Browsing named entities in The Daily Dispatch: March 15, 1861., [Electronic resource]. You can also browse the collection for Fort Pickens (Florida, United States) or search for Fort Pickens (Florida, United States) in all documents.

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ated by the couplet of the spider and the fly. If Virginia got into such a Convention, she would never get out again. It would not do for Virginia to told her arms in slumber — she must do something. The probable evacuation of Fort Sumter was here touched upon, and he spoke of his efforts with President Buchanan in that direction. He thought the proceeding commendable in Lincoln, even though the necessity was forced upon him. He wished that the same policy might be pursued in regard to Fort Pickens, and that the Southern Confederacy might be recognized, in order to save the fragments of the Union. But events portended that something else was in contemplation, and it would not do for Virginia to rest idly under a delusion. All eyes were now turned towards her. If chicanery or cajolery were practiced, it would be well for her to look to it with suspicion; if it were found necessary to increase the garrison at Fortress Monroe, it would be well for her to look to it, and prepare for a
Federal troops at Pensacola. --It was stated in the Convention this morning, by Hon. John Cochran, of Barbour, who had probably received a dispatch to that effect, that there are now concentrated at Pensacola six United States war vessels, with about 1,500 troops on board, ready to assist Lieut. Slemmer in the defence of Fort Pickens, should an attack be made upon it. --Mont. (Ala.) Advertiser, 9th.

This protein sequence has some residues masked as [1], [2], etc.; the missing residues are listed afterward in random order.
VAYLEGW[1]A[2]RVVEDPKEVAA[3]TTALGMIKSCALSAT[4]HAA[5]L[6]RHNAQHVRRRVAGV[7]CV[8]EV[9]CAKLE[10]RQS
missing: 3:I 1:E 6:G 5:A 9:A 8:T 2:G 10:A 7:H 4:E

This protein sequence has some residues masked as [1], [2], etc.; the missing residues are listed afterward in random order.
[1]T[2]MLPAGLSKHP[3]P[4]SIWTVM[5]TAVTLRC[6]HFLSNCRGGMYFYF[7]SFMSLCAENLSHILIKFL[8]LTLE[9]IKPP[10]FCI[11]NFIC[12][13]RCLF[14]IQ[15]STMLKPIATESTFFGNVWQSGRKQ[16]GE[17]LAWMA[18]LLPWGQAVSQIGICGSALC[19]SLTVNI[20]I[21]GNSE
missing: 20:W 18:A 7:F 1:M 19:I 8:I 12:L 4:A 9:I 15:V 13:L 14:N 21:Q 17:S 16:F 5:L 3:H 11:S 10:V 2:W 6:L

Fort Sumter. The Washington correspondent of the New York Tribune, whose editor, Mr. Greeley, now divides with the conservative Seward, (author of the "irrepressible conflict,") the confidence of the Executive, insists that "the reason of the surrender of Fort Sumter must not be misunderstood." It is done wholly because it cannot now be reinforced before the supplies of the garrison are exhausted. The writer adds, "that the rumors about Fort Pickens being given up are entirely unfounded.--This fortress can be reinforced, and it will be. An extra session of Congress is likely to be soon called to supply the omission of the last, and enable the Administration to assert the authority of the Government. The policy will probably be to repeal the laws making ports of the seceding States ports of foreign entry, and to station national vessels thereat to prevent foreign importations." The Tribune anticipates a howl of triumph from the Secessionists, but insists that the alleged wi
Munitions of war. --1,800 kegs of powder, weighing 55,800 pounds; 120 10-inch shells, 10,680 pounds; 152 9- inch ditto, 13,162 pounds; 60 mortar-shells, 5,340 pounds, and 60 Columbiads, weighing 8,000 pounds, arrived by the Richmond freight yesterday, and were conveyed to the Southern depot. As to what disposition will be made of the missiles is yet to be learned. Fort Sumter has been evacuated, but Fort Pickens "ain't."--Petersburg (Va.) Intelligencer.
Fort Brown stood a siege which has no parallel in history. For many days some six forts, commanding all the sides, front and rear, poured into the fort shot and shell; at night the very heavens were illuminated by the fuses of the destructive missiles. There were no bomb-proof chambers; it was simply an open enclosure of perhaps an acre of ground. The small number of men left for its defence under Major Brown was its protection (a hint, perhaps, suggesting comfort for our soldiers in Forts Pickens and Sumter) for there were not many people to be killed, and as our soldiers had no powder or ball to reply with, all they could do was to look out for their safety. "To accomplish this, the men dug what they termed gopher holes," the sentinels on the walls of the fort as they noticed a flash, would cry out from which battery might be expected a shell, and the men on the moment would run into the gopher hole that protected them from the battery named by the sentinel. Sometimes the